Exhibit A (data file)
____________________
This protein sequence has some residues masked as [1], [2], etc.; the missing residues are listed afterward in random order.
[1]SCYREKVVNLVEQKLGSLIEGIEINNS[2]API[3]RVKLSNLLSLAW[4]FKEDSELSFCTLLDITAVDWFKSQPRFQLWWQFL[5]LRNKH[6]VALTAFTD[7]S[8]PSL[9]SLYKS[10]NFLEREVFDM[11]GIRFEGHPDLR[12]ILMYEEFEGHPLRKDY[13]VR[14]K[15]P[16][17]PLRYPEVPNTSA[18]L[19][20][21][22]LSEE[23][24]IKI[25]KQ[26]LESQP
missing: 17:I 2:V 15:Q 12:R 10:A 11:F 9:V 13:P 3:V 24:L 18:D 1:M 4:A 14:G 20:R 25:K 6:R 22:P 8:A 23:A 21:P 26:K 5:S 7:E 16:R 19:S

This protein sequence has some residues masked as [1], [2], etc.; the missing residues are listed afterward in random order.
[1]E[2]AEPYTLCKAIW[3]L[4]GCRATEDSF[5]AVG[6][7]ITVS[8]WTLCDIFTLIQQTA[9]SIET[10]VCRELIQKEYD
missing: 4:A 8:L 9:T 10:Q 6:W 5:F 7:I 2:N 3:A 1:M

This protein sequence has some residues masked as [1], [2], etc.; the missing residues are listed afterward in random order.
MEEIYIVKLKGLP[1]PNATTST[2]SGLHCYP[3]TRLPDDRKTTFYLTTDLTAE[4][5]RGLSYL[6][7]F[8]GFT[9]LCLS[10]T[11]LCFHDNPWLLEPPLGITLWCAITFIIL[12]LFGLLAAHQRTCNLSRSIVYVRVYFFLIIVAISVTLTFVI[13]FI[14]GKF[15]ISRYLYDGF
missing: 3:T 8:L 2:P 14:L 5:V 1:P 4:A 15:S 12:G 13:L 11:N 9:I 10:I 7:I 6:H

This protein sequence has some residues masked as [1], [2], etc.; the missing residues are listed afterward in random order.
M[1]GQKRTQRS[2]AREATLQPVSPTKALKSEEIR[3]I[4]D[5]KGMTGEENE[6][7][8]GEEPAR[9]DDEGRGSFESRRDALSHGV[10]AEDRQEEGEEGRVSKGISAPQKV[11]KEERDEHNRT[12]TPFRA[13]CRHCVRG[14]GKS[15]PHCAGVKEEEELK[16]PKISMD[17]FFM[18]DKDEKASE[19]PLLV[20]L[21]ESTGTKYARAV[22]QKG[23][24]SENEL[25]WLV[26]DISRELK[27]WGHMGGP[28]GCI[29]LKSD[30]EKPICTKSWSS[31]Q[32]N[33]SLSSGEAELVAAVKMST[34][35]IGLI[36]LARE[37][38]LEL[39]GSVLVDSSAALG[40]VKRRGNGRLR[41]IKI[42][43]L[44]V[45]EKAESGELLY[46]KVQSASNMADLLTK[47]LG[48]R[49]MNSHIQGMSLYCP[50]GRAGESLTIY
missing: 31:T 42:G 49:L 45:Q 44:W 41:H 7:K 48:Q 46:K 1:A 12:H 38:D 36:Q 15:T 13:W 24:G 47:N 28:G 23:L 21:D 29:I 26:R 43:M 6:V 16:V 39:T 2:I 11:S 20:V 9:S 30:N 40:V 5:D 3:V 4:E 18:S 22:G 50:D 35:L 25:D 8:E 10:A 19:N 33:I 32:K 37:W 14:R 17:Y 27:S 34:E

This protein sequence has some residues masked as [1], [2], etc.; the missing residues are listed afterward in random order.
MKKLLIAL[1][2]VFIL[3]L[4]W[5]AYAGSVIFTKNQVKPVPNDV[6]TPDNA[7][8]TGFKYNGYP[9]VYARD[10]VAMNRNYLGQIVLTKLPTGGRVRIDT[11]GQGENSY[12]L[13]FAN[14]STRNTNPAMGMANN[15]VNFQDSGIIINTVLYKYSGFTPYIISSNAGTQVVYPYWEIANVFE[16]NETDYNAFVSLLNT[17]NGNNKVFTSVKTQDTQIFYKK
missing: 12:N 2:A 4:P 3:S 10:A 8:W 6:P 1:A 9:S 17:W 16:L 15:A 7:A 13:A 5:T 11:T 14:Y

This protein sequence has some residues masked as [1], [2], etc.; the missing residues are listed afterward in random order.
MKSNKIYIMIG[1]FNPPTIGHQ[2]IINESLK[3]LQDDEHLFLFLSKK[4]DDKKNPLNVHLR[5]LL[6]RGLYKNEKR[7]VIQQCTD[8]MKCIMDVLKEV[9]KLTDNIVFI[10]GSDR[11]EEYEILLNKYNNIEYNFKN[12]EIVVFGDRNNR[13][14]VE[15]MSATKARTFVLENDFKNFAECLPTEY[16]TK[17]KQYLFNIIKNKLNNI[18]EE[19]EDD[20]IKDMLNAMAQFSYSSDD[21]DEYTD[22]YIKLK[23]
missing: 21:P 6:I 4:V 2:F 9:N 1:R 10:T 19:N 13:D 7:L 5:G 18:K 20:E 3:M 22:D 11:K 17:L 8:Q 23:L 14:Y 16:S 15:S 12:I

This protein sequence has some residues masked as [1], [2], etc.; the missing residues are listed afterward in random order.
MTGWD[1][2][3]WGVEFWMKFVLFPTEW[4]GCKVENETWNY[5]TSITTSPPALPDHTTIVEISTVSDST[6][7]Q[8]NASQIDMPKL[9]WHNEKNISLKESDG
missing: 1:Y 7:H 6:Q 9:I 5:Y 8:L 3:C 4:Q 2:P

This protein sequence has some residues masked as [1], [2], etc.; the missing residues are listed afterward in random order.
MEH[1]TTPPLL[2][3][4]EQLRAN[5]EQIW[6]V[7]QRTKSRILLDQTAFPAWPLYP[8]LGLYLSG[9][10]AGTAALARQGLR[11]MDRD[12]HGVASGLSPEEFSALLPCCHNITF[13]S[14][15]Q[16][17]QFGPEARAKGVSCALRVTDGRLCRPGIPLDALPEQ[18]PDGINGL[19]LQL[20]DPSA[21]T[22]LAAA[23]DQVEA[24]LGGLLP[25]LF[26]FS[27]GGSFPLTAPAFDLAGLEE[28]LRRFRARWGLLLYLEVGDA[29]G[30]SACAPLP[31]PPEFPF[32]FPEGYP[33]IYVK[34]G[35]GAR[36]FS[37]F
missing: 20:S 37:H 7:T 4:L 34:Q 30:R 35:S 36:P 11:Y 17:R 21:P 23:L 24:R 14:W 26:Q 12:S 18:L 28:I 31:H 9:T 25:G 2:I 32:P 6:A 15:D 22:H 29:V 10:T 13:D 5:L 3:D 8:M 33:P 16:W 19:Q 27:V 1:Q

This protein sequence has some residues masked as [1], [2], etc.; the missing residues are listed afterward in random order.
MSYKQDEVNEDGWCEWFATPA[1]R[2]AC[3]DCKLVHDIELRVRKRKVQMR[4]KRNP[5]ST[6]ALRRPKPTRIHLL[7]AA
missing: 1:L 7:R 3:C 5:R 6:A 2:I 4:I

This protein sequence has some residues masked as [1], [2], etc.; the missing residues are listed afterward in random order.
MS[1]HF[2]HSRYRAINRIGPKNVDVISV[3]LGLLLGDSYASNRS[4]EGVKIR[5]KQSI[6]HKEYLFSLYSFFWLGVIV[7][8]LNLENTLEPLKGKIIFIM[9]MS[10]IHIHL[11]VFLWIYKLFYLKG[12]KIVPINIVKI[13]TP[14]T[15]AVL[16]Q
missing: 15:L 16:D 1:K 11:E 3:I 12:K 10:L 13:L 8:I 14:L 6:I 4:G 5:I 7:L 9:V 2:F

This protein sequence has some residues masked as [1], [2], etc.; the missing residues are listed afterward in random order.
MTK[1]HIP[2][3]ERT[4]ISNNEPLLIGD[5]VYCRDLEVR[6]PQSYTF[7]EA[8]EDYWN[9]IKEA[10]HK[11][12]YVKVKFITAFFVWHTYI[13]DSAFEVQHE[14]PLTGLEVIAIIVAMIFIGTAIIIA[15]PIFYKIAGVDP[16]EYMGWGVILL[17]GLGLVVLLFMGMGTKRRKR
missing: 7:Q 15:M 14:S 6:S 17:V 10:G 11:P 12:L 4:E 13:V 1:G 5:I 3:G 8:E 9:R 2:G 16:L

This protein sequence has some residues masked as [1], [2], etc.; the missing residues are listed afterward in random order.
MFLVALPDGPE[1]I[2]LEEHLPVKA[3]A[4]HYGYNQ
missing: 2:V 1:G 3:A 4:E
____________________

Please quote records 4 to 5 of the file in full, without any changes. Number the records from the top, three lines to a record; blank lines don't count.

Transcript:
This protein sequence has some residues masked as [1], [2], etc.; the missing residues are listed afterward in random order.
M[1]GQKRTQRS[2]AREATLQPVSPTKALKSEEIR[3]I[4]D[5]KGMTGEENE[6][7][8]GEEPAR[9]DDEGRGSFESRRDALSHGV[10]AEDRQEEGEEGRVSKGISAPQKV[11]KEERDEHNRT[12]TPFRA[13]CRHCVRG[14]GKS[15]PHCAGVKEEEELK[16]PKISMD[17]FFM[18]DKDEKASE[19]PLLV[20]L[21]ESTGTKYARAV[22]QKG[23][24]SENEL[25]WLV[26]DISRELK[27]WGHMGGP[28]GCI[29]LKSD[30]EKPICTKSWSS[31]Q[32]N[33]SLSSGEAELVAAVKMST[34][35]IGLI[36]LARE[37][38]LEL[39]GSVLVDSSAALG[40]VKRRGNGRLR[41]IKI[42][43]L[44]V[45]EKAESGELLY[46]KVQSASNMADLLTK[47]LG[48]R[49]MNSHIQGMSLYCP[50]GRAGESLTIY
missing: 31:T 42:G 49:L 45:Q 44:W 41:H 7:K 48:Q 46:K 1:A 12:H 38:D 36:Q 15:T 13:W 24:G 47:N 28:G 23:L 21:D 29:I 26:R 43:M 6:V 16:V 39:T 2:I 11:S 20:V 9:S 30:N 40:V 5:D 3:V 4:E 18:S 22:G 50:D 35:L 25:D 8:E 10:A 19:N 33:I 32:K 37:W 14:R 17:Y 27:S 34:E

This protein sequence has some residues masked as [1], [2], etc.; the missing residues are listed afterward in random order.
MKKLLIAL[1][2]VFIL[3]L[4]W[5]AYAGSVIFTKNQVKPVPNDV[6]TPDNA[7][8]TGFKYNGYP[9]VYARD[10]VAMNRNYLGQIVLTKLPTGGRVRIDT[11]GQGENSY[12]L[13]FAN[14]STRNTNPAMGMANN[15]VNFQDSGIIINTVLYKYSGFTPYIISSNAGTQVVYPYWEIANVFE[16]NETDYNAFVSLLNT[17]NGNNKVFTSVKTQDTQIFYKK
missing: 12:N 2:A 4:P 3:S 10:A 8:W 6:P 1:A 9:S 17:W 16:L 15:A 7:A 13:A 5:T 11:T 14:Y